How many times have we all flaunted something?  I am an extrovert and have a tendency to jump instead of walk into situations.  For this reason, I have developed a taste for my feet, since they frequently are in my mouth.   Taking the servant role has never been a role for me.  I love the challenge, but it definitely is a CHALLENGE.  This has been one of the hardest things for me to learn in my Franciscan discernment and daily conversion of faith.  The one thing I can do is remember the above story, and learn from it.

Have a blessed Saturday.

Pax et Bonum

Dan Halley, SFO

“Actions”


Daily Meditation:

“Actions speak louder than words; let your words teach, & your actions speak”  (St. Anthony)

“Do as I say; not as I do!”

How often have we heard, or even said this statement? I am guilty of blurting out this sentence when caught by my children telling them to do something I did not do.  In reality, we learn by observation far more than by reading about a subject. 

When it comes to religion, this is  also true.  I love when my children are complimented about their behavior in church.  My reply: “They better behave in church.”  I have been told by a neighbor that my “kids were too polite.”  Too Polite? – To me, it makes me wonder about what other parents are teaching their children.

St. Francis’ famous quote, “Preach the gospel, and sometimes use your words” is so true.  When a parent is seen drinking to excess, or smoking interesting home made tobaccos, the young see this not only as normal, but also as what is excepted.  When parents don’t go to church, they are telling their children that Jesus and religion are not important.  

Every dysfunctional family that I know of (and sadly I know of many said families) have no faith, or an extremely limited and poor religious belief system.  Whoever quipped the saying “Families that pray together, stay together” I believe has it right.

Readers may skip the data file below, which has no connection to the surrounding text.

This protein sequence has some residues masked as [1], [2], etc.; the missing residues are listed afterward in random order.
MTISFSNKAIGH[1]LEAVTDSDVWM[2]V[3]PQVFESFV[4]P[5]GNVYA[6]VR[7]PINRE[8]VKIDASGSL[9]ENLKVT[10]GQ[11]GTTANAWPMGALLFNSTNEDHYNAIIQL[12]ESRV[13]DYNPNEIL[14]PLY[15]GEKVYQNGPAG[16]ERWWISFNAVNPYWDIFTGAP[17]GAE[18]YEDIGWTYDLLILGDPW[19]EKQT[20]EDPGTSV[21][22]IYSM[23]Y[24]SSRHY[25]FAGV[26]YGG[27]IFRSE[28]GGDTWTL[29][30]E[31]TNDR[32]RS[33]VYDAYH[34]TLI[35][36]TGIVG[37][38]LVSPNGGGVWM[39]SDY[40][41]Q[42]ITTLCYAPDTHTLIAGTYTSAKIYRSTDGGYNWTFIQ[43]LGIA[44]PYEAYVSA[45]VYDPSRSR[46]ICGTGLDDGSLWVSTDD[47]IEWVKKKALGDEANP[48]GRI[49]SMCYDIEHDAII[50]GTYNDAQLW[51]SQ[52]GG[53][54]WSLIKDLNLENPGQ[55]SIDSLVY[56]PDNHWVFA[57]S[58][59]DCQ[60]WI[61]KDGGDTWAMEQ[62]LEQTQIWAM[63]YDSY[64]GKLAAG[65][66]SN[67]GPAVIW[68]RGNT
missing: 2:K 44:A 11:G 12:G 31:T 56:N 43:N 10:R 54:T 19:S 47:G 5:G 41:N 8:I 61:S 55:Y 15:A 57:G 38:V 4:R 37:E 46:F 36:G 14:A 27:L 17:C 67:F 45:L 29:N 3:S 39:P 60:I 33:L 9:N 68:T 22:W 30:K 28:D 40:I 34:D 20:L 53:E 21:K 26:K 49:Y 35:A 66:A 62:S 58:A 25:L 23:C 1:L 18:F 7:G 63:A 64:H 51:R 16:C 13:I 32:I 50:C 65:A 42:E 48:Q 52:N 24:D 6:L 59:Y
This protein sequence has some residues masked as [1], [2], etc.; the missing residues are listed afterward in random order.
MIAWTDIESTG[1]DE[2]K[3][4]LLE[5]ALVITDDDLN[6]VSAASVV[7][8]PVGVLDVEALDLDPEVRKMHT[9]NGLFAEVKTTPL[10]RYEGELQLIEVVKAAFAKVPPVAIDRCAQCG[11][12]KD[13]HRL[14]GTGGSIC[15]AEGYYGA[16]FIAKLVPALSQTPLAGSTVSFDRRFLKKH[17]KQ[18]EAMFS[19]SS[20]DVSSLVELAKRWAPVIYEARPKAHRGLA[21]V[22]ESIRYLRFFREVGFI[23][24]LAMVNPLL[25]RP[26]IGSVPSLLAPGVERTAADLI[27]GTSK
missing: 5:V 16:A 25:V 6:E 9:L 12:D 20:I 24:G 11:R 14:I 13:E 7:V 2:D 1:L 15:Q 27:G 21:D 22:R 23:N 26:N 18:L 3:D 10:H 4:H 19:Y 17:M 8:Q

We need to remember that our actions have a direct effect on others.  Parents, and for that matter everyone, need to be diligent about fostering morality and following moral lives, as well as showing  faith as a necessary part of living. 

No one can walk in my shoes, but my children will definitely walk in my footsteps.  Let’s make sure we keep on the correct path regardless of how bumpy or jagged it is. 

Thanks & God bless you today. +

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Please keep a dear friend of mine in your prayers.  Ray is a young firefighter/paramedic that was involved in a horrible accident, and is in critical condition at a trauma center hospital.  He is a fighter, but he, and his family,  definitely needs the prayers.  

 

Pax et Bonum

Dan Halley, SFO

“Compassion & Pity”


 Meditation of the day:

“Men who exclude any of God’s creatures from the shelter of compassion & pity, will deal likewise with their fellow men.”  (St. Francis)

 In my younger days, while camping in the beautiful country of the Ozark hills, I remember being awaken by a rooster making the most awful noise at 6 o’clock in the morning.   I also remember being so upset that  I found myself chasing that rooster across a field swinging a hatchet.  Thank God that I did not succeed in my goal of quieting the “rooster from hell.”

The way we treat God’s creatures we deem subservient to us does have a direct relationship on how we treat our peers.  How often have we heard about the rapist or murder who started out as a child harming animals.  In today’s society of immorality do we see disgusting animal abuse cases involving “puppy mills.” 

This meditation also includes humans.  How often have we subjectively made a decision based solely on first looks and/or preconceived notions of others.  Have I ever looked at someone begging for money at a corner with ill repute?  YES!!  I need to personalize St. Francis’ action and “hug and kiss the leper.”  Everyone is made by God – and all God’s creation is always good! 

Pax et Bonum

Dan Halley, SFO